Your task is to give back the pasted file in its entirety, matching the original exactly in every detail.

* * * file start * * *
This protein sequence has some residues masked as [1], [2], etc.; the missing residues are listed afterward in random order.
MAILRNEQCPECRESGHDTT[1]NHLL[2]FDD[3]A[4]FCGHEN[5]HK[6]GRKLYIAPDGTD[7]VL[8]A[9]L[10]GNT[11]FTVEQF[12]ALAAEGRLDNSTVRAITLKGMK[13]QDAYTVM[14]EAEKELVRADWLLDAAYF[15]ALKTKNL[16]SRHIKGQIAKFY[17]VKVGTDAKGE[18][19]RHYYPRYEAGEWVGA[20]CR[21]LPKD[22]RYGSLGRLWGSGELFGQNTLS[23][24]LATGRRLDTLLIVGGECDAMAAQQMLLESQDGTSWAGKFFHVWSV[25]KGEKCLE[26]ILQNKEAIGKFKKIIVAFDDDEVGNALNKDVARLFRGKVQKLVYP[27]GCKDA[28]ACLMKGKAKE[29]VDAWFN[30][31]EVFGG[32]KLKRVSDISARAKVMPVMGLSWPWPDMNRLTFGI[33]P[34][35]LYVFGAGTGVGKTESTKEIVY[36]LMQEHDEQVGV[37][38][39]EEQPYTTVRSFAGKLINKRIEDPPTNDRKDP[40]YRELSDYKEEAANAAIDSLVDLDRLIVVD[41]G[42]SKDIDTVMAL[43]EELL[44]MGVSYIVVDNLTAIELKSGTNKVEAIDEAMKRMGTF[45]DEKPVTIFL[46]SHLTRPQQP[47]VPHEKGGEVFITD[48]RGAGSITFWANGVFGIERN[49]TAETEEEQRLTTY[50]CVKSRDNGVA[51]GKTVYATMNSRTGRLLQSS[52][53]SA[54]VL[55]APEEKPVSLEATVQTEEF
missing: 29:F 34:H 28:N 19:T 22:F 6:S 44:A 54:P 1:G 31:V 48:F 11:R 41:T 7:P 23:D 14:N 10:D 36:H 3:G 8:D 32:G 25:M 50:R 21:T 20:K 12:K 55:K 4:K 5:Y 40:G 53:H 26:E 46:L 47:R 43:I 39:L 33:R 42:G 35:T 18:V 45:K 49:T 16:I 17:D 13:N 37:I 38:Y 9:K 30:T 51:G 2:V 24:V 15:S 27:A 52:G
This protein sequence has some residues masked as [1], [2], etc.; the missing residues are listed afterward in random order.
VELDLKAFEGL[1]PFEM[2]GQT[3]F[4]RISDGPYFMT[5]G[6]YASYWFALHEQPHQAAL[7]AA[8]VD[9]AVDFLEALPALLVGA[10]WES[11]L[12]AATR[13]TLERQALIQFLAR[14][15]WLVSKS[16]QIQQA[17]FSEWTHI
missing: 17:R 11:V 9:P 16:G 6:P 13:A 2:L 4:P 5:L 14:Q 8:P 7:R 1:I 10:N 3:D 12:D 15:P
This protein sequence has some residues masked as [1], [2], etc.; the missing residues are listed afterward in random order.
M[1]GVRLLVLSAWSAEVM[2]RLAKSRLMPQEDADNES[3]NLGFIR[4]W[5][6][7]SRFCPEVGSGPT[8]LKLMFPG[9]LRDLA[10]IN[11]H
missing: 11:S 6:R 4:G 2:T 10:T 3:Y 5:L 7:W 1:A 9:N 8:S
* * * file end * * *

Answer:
This protein sequence has some residues masked as [1], [2], etc.; the missing residues are listed afterward in random order.
MAILRNEQCPECRESGHDTT[1]NHLL[2]FDD[3]A[4]FCGHEN[5]HK[6]GRKLYIAPDGTD[7]VL[8]A[9]L[10]GNT[11]FTVEQF[12]ALAAEGRLDNSTVRAITLKGMK[13]QDAYTVM[14]EAEKELVRADWLLDAAYF[15]ALKTKNL[16]SRHIKGQIAKFY[17]VKVGTDAKGE[18][19]RHYYPRYEAGEWVGA[20]CR[21]LPKD[22]RYGSLGRLWGSGELFGQNTLS[23][24]LATGRRLDTLLIVGGECDAMAAQQMLLESQDGTSWAGKFFHVWSV[25]KGEKCLE[26]ILQNKEAIGKFKKIIVAFDDDEVGNALNKDVARLFRGKVQKLVYP[27]GCKDA[28]ACLMKGKAKE[29]VDAWFN[30][31]EVFGG[32]KLKRVSDISARAKVMPVMGLSWPWPDMNRLTFGI[33]P[34][35]LYVFGAGTGVGKTESTKEIVY[36]LMQEHDEQVGV[37][38][39]EEQPYTTVRSFAGKLINKRIEDPPTNDRKDP[40]YRELSDYKEEAANAAIDSLVDLDRLIVVD[41]G[42]SKDIDTVMAL[43]EELL[44]MGVSYIVVDNLTAIELKSGTNKVEAIDEAMKRMGTF[45]DEKPVTIFL[46]SHLTRPQQP[47]VPHEKGGEVFITD[48]RGAGSITFWANGVFGIERN[49]TAETEEEQRLTTY[50]CVKSRDNGVA[51]GKTVYATMNSRTGRLLQSS[52][53]SA[54]VL[55]APEEKPVSLEATVQTEEF
missing: 29:F 34:H 28:N 19:T 22:F 6:S 44:A 54:P 1:G 31:V 48:F 11:R 41:T 7:P 23:D 14:N 10:D 36:H 3:G 8:D 32:G 25:M 50:R 21:T 20:K 12:K 55:K 4:K 5:Y 40:G 53:H 26:E 46:L 47:R 43:I 39:L 33:R 42:G 35:T 18:V 45:K 49:T 16:I 17:D 13:N 37:I 38:Y 9:K 30:T 51:G 2:V 24:V 15:S 27:A 52:G
This protein sequence has some residues masked as [1], [2], etc.; the missing residues are listed afterward in random order.
VELDLKAFEGL[1]PFEM[2]GQT[3]F[4]RISDGPYFMT[5]G[6]YASYWFALHEQPHQAAL[7]AA[8]VD[9]AVDFLEALPALLVGA[10]WES[11]L[12]AATR[13]TLERQALIQFLAR[14][15]WLVSKS[16]QIQQA[17]FSEWTHI
missing: 17:R 11:V 9:P 16:G 6:P 13:A 2:L 4:P 5:L 14:Q 8:P 7:R 1:I 10:N 3:D 12:D 15:P
This protein sequence has some residues masked as [1], [2], etc.; the missing residues are listed afterward in random order.
M[1]GVRLLVLSAWSAEVM[2]RLAKSRLMPQEDADNES[3]NLGFIR[4]W[5][6][7]SRFCPEVGSGPT[8]LKLMFPG[9]LRDLA[10]IN[11]H
missing: 11:S 6:R 4:G 2:T 10:T 3:Y 5:L 7:W 1:A 9:N 8:S